Response: [The Safety Board addressed this recommendation in its June 27, 2008, letter to the FAA issuing recommendations as a result of the February 18, 2007, runway overrun of Delta Connection flight 6448] At the time of the accident, Shuttle America did not require landing distance assessments based on conditions at the time of arrival. Safety Alert for Operators (SAFO)5 06012, "Landing Performance Assessments at the Time of Arrival (Turbojets)," which the FAA issued about 6 months before the accident, had urgently recommended that operators of turbojet airplanes develop procedures for flight crews to assess landing performance based on the actual conditions at the time of arrival, which might differ from the presumed conditions at the time of dispatch, and that an additional safety margin of at least 15 percent be added to actual landing distances. The aircraft performance study included a landing performance data calculation that most closely matched the landing distance assessment that the flight crewmembers might have accomplished if Shuttle America had incorporated procedures that were consistent with SAFO 06012. This calculation was based on the reported winds, a braking action report of fair, and the accident airplane’s flaps 5 configuration. The calculation assumed a touchdown point of 1,400 feet, the use of maximum reverse thrust until 60 knots, and full wheel braking and included an additional 15-percent stopping distance margin. The landing performance calculation showed that, on the basis of the conditions that had been reported to the flight crew at the time, the airplane could have landed with a factored touchdown point of 1,610 feet and come to a safe stop on the runway with a ground roll distance of 3,262 feet, for a total distance of 4,872 feet. However, the airplane’s actual touchdown point and the flight crew’s use of reverse thrust and braking were not in accordance with the assumptions used in the landing performance calculation. Before the issuance of SAFO 06012, the FAA had planned to issue Operations Specification (OpSpec) N 8400.C082 to all 14 CFR Part 91 subpart K, 121, 125, and 135 turbojet operators in response to Safety Recommendation A-06-16 (urgent), the intent of which was to ensure adequate safety margins for landings on contaminated runways.6 The FAA had intended for operators to comply with the OpSpec by October 2006 but instead encountered industry opposition to the OpSpec. Consequently, in August 2006, the FAA decided not to issue the mandatory OpSpec but rather to pursue formal rulemaking and issue the voluntary SAFO in the interim. In its final report on the Southwest Airlines flight 1248 accident,7 the Safety Board concluded, "although landing distance assessments incorporating a landing distance safety margin are not required by regulation, they are critical to safe operation of transport-category airplanes on contaminated runways." As a result, on October 4 and 16, 2007, the Board issued Safety Recommendations A-07-57 (urgent) and -61, respectively, to further address the need for landing distance assessments. Safety Recommendation A-07-57 asked the FAA to immediately require all Part 121, 135, and 91 subpart K operators to conduct arrival landing distance assessments before every landing that are based on existing performance data and actual conditions and incorporate a minimum safety margin of 15 percent. This recommendation, which superseded Safety Recommendation A-06-16, was classified "Open -- Unacceptable Response" on October 4, 2007, because it maintained the previous classification of Safety Recommendation A-06-16 and the FAA had not yet required landing distance assessments that incorporated a minimum safety margin of 15 percent. Safety Recommendation A-07-61 asked the FAA to require all Part 121, 135, and 91 subpart K operators to accomplish arrival landing distance assessments before every landing that are based on a standardized methodology involving approved performance data, actual arrival conditions, and a means of correlating the airplane’s braking ability with runway surface conditions using the most conservative interpretation available and that include a minimum safety margin of 15 percent. The Safety Board recognized that the standardized methodology recommended in Safety Recommendation A-07-61 would take time to develop and, thus, issued Safety Recommendation A-07-57 to ensure that landing distance assessments with at least a 15-percent safety margin were being performed in the interim. In its December 17, 2007, response to Safety Recommendation A-07-57, the FAA reported that, on the basis of its survey of Part 121 operators, 92 percent of U.S. air carrier passengers were being transported by carriers that had adopted SAFO 06012 in full or in part. However, the FAA did not indicate the percentage of Part 121 carriers that had fully adopted the SAFO or those parts of the SAFO that had not been adopted by other Part 121 carriers. The Safety Board is especially concerned that among those parts of the SAFO that have not yet been adopted is the minimum 15-percent landing distance safety margin. Also, the FAA did not provide any information regarding whether SAFO 06012 had been adopted in full or in part by Part 135 and Part 91 subpart K operators. In addition, the FAA did not describe the actions that it would take to encourage those operators that have not complied with the SAFO (such as Shuttle America) to do so. Because all Part 121, 135, and 91 subpart K operators have not fully complied with SAFO 06012 and rulemaking that requires arrival landing distance assessments with a 15-percent minimum safety margin has not been implemented, Safety Recommendation A-07-57 remains classified OPEN -- UNACCEPTABLE RESPONSE. In its January 8, 2008, response to Safety Recommendation A-07-61, the FAA stated that, in December 2007, it had announced the formation of an aviation rulemaking committee to review regulations affecting certification and operation of airplanes and airports for takeoff and landing operations on contaminated runways. The Safety Board recognizes that aviation rulemaking committees are part of the rulemaking process, but these committees have historically taken a long time to complete their work, and the FAA has not always acted in a timely manner after it receives recommendations from the committees. Pending the prompt completion of the aviation rulemaking committee’s work and the FAA’s timely action in response to the committee’s recommendations, Safety Recommendation A-07-61 is classified "Open--Acceptable Response." The Board continues to urge the FAA to act expeditiously on Safety Recommendations A-07-57 and -61 because landing distance assessments are critical to safe landing operations on contaminated runways.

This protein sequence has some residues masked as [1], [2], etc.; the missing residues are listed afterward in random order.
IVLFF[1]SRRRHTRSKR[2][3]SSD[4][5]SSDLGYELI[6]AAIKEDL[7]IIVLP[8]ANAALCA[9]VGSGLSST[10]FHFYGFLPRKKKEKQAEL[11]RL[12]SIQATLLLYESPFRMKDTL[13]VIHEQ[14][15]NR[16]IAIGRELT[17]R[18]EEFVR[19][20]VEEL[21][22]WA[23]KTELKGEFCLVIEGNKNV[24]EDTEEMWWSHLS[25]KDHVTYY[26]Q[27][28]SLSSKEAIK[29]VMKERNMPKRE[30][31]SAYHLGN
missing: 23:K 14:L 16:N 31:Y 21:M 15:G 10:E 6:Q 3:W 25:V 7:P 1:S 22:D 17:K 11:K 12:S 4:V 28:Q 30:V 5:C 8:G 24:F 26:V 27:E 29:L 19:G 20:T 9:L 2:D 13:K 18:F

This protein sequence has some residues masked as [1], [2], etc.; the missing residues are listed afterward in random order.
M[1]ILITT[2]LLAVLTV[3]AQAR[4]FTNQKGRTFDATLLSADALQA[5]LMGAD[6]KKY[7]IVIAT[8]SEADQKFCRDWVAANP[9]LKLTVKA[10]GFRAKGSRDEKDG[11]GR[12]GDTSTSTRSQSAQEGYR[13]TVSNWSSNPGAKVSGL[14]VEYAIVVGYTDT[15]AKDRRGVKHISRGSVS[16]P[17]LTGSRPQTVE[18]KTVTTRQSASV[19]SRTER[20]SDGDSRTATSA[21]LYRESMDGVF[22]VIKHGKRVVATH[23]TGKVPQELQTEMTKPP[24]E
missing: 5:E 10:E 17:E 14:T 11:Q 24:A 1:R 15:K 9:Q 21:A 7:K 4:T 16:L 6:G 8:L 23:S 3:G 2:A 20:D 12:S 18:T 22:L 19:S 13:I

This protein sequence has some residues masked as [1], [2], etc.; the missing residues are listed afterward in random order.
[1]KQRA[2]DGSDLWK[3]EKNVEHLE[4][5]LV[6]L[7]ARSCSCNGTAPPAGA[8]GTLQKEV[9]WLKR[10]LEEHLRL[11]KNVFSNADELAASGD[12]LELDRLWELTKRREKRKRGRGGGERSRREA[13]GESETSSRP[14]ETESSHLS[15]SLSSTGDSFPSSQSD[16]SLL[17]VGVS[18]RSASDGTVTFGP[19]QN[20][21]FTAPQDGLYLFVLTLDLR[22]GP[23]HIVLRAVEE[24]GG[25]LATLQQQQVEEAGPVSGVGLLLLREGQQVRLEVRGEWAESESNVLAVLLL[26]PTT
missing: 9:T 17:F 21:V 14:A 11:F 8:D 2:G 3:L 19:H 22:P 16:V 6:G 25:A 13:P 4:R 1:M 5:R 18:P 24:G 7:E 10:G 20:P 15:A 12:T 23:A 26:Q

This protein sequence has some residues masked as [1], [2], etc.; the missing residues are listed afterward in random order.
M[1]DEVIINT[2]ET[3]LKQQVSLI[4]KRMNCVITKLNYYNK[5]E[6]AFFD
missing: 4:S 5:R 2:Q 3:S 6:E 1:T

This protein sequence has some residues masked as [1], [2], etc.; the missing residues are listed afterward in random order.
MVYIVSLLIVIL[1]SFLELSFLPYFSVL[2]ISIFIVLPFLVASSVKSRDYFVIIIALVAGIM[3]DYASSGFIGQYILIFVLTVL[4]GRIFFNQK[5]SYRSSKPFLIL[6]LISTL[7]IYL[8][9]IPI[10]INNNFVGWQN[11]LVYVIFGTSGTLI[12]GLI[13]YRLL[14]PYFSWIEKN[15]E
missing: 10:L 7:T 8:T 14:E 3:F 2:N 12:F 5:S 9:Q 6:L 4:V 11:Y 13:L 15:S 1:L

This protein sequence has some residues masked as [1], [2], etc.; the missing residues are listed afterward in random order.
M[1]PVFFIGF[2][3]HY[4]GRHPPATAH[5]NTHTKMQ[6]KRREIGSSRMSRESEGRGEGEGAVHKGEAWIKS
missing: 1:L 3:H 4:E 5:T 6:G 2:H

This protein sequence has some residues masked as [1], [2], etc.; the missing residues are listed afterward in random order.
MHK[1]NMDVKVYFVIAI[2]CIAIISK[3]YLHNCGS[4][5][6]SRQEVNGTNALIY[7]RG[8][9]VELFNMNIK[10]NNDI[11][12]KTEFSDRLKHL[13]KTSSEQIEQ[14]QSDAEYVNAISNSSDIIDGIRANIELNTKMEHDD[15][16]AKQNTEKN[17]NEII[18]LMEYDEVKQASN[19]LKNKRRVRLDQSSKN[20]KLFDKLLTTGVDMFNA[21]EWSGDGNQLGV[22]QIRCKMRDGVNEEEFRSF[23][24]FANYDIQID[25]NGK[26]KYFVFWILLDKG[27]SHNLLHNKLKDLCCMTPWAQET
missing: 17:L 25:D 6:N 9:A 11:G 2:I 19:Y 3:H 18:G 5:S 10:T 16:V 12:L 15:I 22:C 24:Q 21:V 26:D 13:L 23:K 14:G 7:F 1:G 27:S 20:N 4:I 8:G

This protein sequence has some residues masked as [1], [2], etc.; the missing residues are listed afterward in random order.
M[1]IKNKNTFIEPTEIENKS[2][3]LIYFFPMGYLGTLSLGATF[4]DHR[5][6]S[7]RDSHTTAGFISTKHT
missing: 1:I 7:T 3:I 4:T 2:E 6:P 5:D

From: NTSB